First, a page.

The spider mite saga: quest for biorational management strategies
Ibrahim, Yusof (2004) The spider mite saga: quest for biorational management strategies.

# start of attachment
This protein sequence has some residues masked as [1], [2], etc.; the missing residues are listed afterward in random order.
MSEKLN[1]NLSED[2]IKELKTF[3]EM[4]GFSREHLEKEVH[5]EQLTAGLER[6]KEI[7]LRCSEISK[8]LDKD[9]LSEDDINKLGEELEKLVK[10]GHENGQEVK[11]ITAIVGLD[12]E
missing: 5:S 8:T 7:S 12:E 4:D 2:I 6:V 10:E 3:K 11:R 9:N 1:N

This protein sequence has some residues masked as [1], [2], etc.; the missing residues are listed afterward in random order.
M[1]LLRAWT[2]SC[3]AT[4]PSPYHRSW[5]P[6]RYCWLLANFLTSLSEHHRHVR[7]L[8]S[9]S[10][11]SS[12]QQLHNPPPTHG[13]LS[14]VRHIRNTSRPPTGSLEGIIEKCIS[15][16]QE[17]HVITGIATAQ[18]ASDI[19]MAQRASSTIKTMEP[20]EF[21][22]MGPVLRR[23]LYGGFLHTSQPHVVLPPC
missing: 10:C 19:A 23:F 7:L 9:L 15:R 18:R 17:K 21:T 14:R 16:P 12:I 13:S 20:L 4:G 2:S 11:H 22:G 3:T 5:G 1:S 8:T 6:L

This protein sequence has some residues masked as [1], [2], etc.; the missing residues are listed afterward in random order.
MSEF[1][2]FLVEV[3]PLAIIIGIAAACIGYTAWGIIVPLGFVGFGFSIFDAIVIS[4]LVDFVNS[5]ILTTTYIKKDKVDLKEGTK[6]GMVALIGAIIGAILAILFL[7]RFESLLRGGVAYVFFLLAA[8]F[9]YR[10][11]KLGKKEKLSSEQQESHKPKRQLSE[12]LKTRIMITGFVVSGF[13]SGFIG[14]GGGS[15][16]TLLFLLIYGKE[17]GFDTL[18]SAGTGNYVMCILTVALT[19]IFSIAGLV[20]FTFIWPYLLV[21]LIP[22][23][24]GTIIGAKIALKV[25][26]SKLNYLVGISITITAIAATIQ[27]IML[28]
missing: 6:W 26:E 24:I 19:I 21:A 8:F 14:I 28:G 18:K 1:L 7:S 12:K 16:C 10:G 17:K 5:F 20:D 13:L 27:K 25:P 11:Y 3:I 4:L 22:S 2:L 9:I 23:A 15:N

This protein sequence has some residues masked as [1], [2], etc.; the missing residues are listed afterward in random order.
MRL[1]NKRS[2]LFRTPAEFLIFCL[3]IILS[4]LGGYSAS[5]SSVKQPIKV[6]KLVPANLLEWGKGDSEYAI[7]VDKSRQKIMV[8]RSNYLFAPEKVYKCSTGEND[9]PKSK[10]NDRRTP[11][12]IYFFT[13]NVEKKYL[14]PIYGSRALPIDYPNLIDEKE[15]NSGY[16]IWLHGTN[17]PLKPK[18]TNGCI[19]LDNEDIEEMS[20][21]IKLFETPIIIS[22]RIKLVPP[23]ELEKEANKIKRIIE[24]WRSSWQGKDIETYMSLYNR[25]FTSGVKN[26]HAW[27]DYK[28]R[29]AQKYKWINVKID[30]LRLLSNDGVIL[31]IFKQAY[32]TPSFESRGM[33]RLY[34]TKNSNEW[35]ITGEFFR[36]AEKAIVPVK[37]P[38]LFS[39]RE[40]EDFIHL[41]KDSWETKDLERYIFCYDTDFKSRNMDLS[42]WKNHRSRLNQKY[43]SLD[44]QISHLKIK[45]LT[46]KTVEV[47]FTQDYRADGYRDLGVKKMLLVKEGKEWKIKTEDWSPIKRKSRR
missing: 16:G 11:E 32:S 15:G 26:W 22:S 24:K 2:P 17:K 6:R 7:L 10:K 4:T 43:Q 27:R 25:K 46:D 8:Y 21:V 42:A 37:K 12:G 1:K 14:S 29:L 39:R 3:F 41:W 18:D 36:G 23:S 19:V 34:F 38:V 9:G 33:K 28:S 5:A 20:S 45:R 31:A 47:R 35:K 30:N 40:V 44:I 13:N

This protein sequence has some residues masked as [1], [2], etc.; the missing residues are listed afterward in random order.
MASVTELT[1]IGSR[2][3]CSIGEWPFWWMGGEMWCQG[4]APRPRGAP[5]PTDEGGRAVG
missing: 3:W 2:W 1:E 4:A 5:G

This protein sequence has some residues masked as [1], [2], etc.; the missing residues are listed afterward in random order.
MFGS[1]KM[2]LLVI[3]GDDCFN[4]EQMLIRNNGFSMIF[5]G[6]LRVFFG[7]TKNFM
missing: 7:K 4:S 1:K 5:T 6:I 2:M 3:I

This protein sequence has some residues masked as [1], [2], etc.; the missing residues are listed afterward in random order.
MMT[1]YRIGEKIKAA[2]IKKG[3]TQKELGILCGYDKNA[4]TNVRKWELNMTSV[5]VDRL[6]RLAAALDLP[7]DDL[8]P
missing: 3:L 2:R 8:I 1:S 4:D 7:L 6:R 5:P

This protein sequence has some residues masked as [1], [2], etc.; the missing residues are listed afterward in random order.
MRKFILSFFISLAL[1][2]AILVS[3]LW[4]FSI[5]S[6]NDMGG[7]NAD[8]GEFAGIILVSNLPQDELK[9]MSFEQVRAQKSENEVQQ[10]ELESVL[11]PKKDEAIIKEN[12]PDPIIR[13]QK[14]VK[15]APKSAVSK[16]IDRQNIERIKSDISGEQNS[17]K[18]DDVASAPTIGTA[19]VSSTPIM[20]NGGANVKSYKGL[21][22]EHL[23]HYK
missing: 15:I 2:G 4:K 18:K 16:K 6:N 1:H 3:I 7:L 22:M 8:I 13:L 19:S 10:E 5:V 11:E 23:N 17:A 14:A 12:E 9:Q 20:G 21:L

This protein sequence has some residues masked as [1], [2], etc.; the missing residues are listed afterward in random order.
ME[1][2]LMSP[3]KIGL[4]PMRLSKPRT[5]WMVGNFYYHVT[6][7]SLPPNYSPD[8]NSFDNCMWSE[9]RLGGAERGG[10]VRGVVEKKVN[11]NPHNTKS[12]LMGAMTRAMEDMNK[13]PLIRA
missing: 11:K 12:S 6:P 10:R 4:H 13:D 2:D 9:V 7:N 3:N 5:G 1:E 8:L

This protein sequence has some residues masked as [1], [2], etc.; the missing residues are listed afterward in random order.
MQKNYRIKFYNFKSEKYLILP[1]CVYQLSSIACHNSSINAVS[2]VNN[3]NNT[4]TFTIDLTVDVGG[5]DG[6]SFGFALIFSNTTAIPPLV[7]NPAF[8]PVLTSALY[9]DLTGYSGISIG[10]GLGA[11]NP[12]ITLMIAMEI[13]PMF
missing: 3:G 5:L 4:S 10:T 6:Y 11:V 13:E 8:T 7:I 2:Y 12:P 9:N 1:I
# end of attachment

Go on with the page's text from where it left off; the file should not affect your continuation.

The losses that growers have to absorb due to spider mites can be very discouraging. In spite of the use of acaricides which has understandably been short-term, the loss incurred in the Cameron Highlands ranged between 10-50% annually. The spider mite is quick in overcoming practically all chemicals currently available in the market, thus new compounds have to be used incessantly. Such situations will enhance the potential for the development of genetic resistance. As complete elimination of the spider mite is almost impossible, biological agents can play a significant role in the reduction of mite population, even though they may not function as reliably as chemical pesticides in every situations. Information on the bioecological demographic performance of two indigenous predatory mite species has indicated that they are potentially effective suppressors of spider mite population. A programme of intermittent inundative release sufficiently enhanced by selective acaricide could form the basis for an integrated mite management (IMM) system. Additional microbial control agents in the form of sprayable entomopathogenic fungi indigenous to Malaysia are now available to complement the action of the predators, and can perhaps serve as a plausible alternative to unilateral reliance on chemical acaricides. Hence, an integrated management system to control spider mites can be put in place so that food crops free from pesticide residue can be made available to the consumers.
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